140. Zen and the Art of Tie Dye

We have dyed with Scouts, with 4H, with friends and with people we did not know. Tiny socks, enormous bed sheets, and everything in between. It is the reason that the adult Girl Scouts have been gifted tie dye baby blankets and T’s. The memory. The camaraderie. The legacy

A magnificent form of dying, tie dyeing, entered our lives with Christine.  I can’t remember the year or the reason.  She brought her equipment, and we learned the process.  Hundreds of items, perhaps more than a thousand, have emerged with elaborate color over the past two decades.  

We have dyed with Scouts, with 4H, with friends and with people we did not know.  Tiny socks, enormous bed sheets, and everything in between.  It is the reason that the adult Girl Scouts have been gifted tie dye baby blankets and T’s.  The memory.  The camaraderie.  The legacy.

The five storage tubs are not hauled out of the shed or garage often, mostly because of the chaos of clean up.  When it does come out, it’s a lengthy process that usually spans a couple of months.  

The full experience can be accomplished in 24 hours.  It doesn’t take long to dye a shirt.  We just have different people who want to pop in for the dye.  And I always have lofty goals that I NEVER reach, just accepted as par for the course.  The materials wait, spread over whatever surfaces function.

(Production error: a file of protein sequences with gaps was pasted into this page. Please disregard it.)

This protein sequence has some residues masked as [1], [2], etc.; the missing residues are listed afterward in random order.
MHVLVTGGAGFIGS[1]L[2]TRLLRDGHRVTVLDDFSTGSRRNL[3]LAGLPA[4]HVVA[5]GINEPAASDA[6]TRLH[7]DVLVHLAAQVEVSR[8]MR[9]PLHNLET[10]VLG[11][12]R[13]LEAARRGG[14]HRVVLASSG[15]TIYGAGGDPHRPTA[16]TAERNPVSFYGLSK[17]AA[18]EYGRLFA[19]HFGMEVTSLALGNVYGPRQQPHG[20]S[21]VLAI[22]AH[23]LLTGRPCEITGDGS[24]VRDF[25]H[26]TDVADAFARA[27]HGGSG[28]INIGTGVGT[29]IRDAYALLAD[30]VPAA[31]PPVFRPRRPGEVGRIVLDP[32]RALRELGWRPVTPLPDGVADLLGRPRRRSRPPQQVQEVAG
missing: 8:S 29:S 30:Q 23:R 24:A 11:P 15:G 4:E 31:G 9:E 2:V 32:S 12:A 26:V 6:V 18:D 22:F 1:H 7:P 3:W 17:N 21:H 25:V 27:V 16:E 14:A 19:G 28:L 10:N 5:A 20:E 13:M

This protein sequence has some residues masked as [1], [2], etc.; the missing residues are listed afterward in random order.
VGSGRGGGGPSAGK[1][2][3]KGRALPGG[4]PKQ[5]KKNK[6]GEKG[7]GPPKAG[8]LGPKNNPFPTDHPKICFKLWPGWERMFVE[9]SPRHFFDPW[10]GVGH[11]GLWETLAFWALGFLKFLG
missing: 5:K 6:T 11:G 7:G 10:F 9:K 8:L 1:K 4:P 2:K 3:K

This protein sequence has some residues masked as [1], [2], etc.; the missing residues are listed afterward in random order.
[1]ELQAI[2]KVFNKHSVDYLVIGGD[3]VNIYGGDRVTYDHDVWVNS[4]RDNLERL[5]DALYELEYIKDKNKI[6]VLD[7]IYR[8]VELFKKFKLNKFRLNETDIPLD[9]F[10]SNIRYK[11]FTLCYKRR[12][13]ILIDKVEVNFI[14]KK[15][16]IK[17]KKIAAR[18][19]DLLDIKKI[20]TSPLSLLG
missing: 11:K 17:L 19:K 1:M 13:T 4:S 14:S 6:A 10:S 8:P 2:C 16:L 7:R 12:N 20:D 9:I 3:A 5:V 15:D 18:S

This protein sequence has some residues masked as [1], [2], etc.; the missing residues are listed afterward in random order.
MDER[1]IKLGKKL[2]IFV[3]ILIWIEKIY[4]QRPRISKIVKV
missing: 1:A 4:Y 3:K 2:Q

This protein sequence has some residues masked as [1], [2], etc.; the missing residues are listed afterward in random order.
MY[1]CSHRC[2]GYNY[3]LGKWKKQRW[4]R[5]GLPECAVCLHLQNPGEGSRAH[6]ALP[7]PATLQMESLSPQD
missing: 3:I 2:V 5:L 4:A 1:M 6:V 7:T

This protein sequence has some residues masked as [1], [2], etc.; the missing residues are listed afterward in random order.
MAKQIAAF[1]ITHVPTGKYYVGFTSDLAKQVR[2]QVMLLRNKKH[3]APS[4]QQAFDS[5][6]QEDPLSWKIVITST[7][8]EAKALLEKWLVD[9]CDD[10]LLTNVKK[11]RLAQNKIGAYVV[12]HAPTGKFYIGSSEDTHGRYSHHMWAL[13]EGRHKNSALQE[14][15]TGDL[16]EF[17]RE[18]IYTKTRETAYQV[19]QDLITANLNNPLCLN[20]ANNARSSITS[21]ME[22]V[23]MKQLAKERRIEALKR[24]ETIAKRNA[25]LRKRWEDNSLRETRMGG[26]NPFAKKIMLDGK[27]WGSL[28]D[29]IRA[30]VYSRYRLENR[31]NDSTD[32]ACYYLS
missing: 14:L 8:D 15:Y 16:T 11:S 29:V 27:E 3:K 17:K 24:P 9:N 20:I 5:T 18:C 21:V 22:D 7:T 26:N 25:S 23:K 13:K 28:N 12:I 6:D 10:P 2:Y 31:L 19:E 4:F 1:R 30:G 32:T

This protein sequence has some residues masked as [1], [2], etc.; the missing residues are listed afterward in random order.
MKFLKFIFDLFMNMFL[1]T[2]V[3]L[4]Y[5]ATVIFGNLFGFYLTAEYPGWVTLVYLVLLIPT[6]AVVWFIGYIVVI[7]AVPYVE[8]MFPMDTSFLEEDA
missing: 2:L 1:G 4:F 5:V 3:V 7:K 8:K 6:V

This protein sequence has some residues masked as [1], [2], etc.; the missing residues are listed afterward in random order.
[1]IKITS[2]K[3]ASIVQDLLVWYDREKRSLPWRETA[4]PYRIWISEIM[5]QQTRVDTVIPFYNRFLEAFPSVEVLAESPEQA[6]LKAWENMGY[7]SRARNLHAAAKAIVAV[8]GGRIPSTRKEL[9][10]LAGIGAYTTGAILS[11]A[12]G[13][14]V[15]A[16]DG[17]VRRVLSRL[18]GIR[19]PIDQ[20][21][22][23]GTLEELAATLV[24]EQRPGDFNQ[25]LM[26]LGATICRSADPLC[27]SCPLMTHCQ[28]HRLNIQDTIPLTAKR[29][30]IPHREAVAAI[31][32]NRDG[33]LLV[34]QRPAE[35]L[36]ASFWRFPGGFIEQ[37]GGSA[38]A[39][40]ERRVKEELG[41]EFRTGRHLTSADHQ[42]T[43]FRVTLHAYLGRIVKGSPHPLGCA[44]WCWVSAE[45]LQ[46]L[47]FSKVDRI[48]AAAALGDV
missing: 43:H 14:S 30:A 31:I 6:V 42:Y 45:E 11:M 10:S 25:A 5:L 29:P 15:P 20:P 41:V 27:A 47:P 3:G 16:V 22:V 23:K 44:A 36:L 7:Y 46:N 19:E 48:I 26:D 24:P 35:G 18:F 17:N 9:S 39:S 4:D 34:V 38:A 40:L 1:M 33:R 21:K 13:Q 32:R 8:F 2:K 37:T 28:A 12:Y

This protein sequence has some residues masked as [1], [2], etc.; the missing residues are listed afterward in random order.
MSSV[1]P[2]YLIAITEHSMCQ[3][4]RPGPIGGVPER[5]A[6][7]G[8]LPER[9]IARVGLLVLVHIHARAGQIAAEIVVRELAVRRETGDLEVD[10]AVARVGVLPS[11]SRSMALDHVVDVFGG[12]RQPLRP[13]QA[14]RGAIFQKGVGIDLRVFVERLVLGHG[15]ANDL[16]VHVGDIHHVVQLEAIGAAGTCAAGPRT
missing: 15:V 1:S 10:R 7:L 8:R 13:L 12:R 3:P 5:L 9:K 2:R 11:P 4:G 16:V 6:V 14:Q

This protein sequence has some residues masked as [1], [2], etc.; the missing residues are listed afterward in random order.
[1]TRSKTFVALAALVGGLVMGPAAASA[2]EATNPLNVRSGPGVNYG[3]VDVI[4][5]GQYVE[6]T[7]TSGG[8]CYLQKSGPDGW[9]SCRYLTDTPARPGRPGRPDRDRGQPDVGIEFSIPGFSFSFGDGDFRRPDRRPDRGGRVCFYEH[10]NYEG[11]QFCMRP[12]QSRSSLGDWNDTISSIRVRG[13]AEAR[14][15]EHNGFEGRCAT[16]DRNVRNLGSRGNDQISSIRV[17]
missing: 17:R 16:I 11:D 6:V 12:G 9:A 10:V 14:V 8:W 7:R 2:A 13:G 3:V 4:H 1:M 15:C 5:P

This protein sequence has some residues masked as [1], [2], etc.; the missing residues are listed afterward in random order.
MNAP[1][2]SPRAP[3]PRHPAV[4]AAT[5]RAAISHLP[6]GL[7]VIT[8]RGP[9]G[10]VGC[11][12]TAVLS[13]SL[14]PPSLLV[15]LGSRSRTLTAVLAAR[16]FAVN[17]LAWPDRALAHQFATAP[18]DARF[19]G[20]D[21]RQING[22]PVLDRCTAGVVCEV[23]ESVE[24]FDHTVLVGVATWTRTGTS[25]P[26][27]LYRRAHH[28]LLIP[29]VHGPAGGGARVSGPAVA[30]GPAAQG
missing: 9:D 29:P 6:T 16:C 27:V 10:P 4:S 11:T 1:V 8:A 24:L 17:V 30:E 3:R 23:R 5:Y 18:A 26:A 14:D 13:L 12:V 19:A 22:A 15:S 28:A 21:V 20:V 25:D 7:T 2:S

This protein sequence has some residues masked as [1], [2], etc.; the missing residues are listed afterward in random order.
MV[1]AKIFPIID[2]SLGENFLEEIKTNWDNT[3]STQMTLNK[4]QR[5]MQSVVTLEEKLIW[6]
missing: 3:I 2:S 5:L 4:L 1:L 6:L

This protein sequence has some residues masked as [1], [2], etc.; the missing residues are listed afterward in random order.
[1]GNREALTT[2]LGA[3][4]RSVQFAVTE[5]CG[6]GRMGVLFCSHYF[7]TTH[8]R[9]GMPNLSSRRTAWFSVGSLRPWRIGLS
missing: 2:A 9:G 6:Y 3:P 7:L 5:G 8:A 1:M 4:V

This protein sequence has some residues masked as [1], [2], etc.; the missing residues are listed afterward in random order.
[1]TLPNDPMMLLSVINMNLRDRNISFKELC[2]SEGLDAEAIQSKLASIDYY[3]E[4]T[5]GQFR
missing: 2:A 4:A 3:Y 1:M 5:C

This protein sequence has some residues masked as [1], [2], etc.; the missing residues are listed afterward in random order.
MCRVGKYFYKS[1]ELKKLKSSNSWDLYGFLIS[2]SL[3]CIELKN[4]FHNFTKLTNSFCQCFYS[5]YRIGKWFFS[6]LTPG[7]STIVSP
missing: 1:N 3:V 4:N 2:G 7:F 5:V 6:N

Today, Shante and Mark came over with a handful of shirts and some pillow cases.  New for 2020, Dharma Trading Company has dye-able cloth masks, of course.  So they did a couple of those too.  Grownup tie dye requires some sewing, some planning, a lot of patterns and methods beyond the rubber band circle!   Mark’s quote, “I don’t remember this being so technical.” 

This year is technical.  It is requiring every ounce of our patience, an elaborate skill set, and colorful approaches we have never used before.  We are living the lines and colors of the most complex mandala.  And each of us has a role that is required in the intricacy of the whole.  Like opening the tie dye work in the rinse out process, we are waiting to see the beauty in the end result.

Author: Michele Plumb Stowell

Michele Stowell was a teacher, a hand holder, and encouraging voice. Born an early Gen Xer, she has lived in Western Washington for the duration. Her children, two spectacular genetic daughters and an uncountable number of marvelous scout and school sons and daughters, shine as her biggest impact and her greatest blessing. Just before her 54th birthday, Michele was diagnosed with stage four cancer. Her writing and art work are expressions of the drama and the joy of living earth bound. On October 24, 2021, Michele was released from her physical body, transported to continue her work on other realms.

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